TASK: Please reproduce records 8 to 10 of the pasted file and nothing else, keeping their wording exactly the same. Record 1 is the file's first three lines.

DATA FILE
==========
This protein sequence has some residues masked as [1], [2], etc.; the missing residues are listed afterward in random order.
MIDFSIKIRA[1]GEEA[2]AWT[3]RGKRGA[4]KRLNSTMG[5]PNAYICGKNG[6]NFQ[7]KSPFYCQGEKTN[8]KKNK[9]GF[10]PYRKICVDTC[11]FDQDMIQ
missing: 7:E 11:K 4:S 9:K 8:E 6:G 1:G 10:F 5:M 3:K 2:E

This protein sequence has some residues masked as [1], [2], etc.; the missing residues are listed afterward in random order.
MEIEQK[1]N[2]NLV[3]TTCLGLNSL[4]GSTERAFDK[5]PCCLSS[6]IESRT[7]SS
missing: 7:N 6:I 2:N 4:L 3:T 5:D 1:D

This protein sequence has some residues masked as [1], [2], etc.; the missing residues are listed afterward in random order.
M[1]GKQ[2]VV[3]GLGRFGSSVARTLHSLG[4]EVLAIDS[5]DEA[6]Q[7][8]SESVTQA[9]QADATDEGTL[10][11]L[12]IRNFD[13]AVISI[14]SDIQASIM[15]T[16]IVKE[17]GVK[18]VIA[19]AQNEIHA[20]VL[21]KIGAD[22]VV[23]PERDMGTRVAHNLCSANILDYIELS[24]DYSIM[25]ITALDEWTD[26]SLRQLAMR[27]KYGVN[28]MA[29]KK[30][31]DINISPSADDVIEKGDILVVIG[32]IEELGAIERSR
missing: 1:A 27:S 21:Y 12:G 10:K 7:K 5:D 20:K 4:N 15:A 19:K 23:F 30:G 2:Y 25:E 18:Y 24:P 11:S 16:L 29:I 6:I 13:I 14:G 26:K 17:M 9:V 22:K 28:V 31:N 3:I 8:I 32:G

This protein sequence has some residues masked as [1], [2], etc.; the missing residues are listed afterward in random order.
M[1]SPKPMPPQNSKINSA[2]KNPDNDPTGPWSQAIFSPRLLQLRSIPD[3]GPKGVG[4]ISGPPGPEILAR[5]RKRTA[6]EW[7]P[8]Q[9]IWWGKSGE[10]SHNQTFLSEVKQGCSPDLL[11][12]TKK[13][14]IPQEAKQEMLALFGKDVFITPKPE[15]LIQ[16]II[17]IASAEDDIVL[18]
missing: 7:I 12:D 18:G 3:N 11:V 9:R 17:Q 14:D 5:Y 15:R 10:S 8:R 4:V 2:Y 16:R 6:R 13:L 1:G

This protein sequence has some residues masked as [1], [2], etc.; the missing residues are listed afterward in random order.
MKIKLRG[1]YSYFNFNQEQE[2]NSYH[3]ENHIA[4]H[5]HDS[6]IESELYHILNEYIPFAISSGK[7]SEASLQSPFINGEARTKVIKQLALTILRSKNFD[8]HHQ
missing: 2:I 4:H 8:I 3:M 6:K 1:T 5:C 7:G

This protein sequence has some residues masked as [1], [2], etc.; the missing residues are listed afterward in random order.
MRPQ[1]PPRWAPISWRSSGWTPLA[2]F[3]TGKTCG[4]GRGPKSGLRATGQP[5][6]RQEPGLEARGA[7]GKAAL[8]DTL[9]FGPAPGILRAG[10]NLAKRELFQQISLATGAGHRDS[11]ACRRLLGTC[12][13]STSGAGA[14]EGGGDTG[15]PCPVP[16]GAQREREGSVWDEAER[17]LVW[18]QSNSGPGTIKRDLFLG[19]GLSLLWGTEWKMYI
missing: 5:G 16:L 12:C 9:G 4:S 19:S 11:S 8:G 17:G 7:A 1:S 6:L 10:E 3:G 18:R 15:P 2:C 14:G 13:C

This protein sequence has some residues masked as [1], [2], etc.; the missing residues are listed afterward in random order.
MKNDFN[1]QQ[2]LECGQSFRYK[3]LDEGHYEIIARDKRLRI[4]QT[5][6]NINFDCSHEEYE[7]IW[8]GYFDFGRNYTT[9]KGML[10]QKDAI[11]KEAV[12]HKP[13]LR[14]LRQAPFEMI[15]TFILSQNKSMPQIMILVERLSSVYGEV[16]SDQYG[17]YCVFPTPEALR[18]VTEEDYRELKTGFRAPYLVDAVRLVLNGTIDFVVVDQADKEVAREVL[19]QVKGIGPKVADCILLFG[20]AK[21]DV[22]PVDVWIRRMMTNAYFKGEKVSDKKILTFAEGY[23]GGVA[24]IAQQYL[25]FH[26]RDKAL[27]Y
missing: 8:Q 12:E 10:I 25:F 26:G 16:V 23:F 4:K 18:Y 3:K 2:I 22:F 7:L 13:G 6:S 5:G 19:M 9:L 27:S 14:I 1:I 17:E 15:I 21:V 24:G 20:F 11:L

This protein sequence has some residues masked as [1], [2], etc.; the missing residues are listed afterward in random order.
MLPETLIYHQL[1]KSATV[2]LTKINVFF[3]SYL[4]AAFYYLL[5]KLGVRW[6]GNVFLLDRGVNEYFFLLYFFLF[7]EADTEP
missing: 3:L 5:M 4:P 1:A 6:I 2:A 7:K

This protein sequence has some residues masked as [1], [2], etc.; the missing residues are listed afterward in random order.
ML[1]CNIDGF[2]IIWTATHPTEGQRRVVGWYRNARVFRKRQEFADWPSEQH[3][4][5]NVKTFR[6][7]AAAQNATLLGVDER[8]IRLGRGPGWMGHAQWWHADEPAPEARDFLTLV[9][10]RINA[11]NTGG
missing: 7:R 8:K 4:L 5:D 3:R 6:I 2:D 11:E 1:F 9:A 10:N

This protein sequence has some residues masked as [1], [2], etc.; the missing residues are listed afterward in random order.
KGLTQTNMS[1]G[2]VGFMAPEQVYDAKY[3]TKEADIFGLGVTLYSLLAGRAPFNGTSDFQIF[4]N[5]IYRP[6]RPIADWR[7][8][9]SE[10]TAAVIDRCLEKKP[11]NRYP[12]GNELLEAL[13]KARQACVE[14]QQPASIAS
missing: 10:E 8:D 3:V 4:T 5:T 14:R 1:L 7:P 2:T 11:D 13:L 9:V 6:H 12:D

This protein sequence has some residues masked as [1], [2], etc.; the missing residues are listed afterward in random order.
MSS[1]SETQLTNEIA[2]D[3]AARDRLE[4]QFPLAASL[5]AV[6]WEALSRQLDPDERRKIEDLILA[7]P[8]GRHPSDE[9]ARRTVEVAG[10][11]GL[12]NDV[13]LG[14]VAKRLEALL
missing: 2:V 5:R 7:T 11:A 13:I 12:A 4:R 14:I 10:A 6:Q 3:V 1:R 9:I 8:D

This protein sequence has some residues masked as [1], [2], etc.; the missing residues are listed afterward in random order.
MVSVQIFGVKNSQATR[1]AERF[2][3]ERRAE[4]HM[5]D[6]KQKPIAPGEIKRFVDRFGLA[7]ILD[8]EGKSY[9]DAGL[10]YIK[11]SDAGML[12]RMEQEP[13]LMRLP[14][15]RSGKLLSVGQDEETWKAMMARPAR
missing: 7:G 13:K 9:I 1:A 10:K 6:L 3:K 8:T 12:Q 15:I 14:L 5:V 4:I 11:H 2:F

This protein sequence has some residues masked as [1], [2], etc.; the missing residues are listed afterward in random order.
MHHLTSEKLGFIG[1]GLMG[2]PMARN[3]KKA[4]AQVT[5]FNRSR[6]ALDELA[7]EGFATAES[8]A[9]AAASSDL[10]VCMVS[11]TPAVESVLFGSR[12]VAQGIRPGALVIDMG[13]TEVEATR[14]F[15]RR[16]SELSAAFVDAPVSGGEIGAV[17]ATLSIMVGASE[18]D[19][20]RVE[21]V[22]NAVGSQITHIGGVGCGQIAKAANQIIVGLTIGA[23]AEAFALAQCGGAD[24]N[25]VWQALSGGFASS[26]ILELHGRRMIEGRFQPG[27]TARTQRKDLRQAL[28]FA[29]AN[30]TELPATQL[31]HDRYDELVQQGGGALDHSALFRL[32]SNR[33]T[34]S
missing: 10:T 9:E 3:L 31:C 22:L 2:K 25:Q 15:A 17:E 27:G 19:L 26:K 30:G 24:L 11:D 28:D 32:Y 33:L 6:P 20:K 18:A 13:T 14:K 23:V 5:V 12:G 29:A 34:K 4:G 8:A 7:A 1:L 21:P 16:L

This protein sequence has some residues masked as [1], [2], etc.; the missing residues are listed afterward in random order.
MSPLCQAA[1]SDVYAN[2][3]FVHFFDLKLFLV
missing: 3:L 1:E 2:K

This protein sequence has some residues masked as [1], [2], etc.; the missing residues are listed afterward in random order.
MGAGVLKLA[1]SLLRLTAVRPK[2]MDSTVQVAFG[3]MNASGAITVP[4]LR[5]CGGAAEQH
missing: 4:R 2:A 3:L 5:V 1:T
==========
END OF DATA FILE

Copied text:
This protein sequence has some residues masked as [1], [2], etc.; the missing residues are listed afterward in random order.
MLPETLIYHQL[1]KSATV[2]LTKINVFF[3]SYL[4]AAFYYLL[5]KLGVRW[6]GNVFLLDRGVNEYFFLLYFFLF[7]EADTEP
missing: 3:L 5:M 4:P 1:A 6:I 2:A 7:K

This protein sequence has some residues masked as [1], [2], etc.; the missing residues are listed afterward in random order.
ML[1]CNIDGF[2]IIWTATHPTEGQRRVVGWYRNARVFRKRQEFADWPSEQH[3][4][5]NVKTFR[6][7]AAAQNATLLGVDER[8]IRLGRGPGWMGHAQWWHADEPAPEARDFLTLV[9][10]RINA[11]NTGG
missing: 7:R 8:K 4:L 5:D 3:R 6:I 2:D 11:E 1:F 9:A 10:N

This protein sequence has some residues masked as [1], [2], etc.; the missing residues are listed afterward in random order.
KGLTQTNMS[1]G[2]VGFMAPEQVYDAKY[3]TKEADIFGLGVTLYSLLAGRAPFNGTSDFQIF[4]N[5]IYRP[6]RPIADWR[7][8][9]SE[10]TAAVIDRCLEKKP[11]NRYP[12]GNELLEAL[13]KARQACVE[14]QQPASIAS
missing: 10:E 8:D 3:V 4:T 5:T 14:R 1:L 7:P 2:T 11:D 13:L 9:V 6:H 12:D